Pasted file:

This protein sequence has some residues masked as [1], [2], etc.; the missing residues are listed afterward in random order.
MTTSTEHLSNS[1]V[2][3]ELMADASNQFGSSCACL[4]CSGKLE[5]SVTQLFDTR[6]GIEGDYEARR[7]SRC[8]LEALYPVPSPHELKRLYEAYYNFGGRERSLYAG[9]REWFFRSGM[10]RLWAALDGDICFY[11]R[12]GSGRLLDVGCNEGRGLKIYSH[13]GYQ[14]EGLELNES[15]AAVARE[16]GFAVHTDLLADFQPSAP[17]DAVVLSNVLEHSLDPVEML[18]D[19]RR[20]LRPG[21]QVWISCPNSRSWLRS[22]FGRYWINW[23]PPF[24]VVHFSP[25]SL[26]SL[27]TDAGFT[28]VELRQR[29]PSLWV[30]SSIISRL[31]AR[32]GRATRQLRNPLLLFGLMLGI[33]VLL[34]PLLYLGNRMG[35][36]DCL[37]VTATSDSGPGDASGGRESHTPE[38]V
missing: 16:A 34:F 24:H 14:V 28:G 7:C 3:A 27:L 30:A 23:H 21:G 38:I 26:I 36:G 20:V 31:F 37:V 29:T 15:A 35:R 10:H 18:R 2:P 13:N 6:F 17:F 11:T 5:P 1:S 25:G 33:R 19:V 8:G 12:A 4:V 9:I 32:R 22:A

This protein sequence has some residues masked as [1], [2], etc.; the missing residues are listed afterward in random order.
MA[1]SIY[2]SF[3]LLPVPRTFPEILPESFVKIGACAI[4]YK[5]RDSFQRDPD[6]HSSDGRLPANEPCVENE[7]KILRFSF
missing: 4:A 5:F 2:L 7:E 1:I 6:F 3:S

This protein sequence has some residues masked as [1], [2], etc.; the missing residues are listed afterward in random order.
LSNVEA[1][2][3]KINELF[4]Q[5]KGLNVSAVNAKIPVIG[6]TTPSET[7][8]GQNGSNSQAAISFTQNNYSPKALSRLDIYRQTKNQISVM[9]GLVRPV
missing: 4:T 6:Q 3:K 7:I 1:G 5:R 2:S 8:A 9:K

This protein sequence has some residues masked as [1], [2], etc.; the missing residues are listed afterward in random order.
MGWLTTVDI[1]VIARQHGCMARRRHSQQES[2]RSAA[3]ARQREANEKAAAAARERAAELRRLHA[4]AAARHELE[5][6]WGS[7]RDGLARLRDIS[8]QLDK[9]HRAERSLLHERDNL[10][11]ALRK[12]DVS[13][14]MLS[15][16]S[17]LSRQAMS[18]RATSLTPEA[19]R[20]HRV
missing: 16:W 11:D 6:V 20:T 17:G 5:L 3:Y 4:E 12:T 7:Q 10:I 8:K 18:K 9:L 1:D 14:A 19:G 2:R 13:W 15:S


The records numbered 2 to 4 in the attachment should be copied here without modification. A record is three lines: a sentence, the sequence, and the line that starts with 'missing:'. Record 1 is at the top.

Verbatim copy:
This protein sequence has some residues masked as [1], [2], etc.; the missing residues are listed afterward in random order.
MA[1]SIY[2]SF[3]LLPVPRTFPEILPESFVKIGACAI[4]YK[5]RDSFQRDPD[6]HSSDGRLPANEPCVENE[7]KILRFSF
missing: 4:A 5:F 2:L 7:E 1:I 6:F 3:S

This protein sequence has some residues masked as [1], [2], etc.; the missing residues are listed afterward in random order.
LSNVEA[1][2][3]KINELF[4]Q[5]KGLNVSAVNAKIPVIG[6]TTPSET[7][8]GQNGSNSQAAISFTQNNYSPKALSRLDIYRQTKNQISVM[9]GLVRPV
missing: 4:T 6:Q 3:K 7:I 1:G 5:R 2:S 8:A 9:K

This protein sequence has some residues masked as [1], [2], etc.; the missing residues are listed afterward in random order.
MGWLTTVDI[1]VIARQHGCMARRRHSQQES[2]RSAA[3]ARQREANEKAAAAARERAAELRRLHA[4]AAARHELE[5][6]WGS[7]RDGLARLRDIS[8]QLDK[9]HRAERSLLHERDNL[10][11]ALRK[12]DVS[13][14]MLS[15][16]S[17]LSRQAMS[18]RATSLTPEA[19]R[20]HRV
missing: 16:W 11:D 6:V 20:T 17:G 5:L 3:Y 4:E 12:T 7:Q 10:I 8:K 18:K 9:L 1:D 14:A 19:G 2:R 13:W 15:S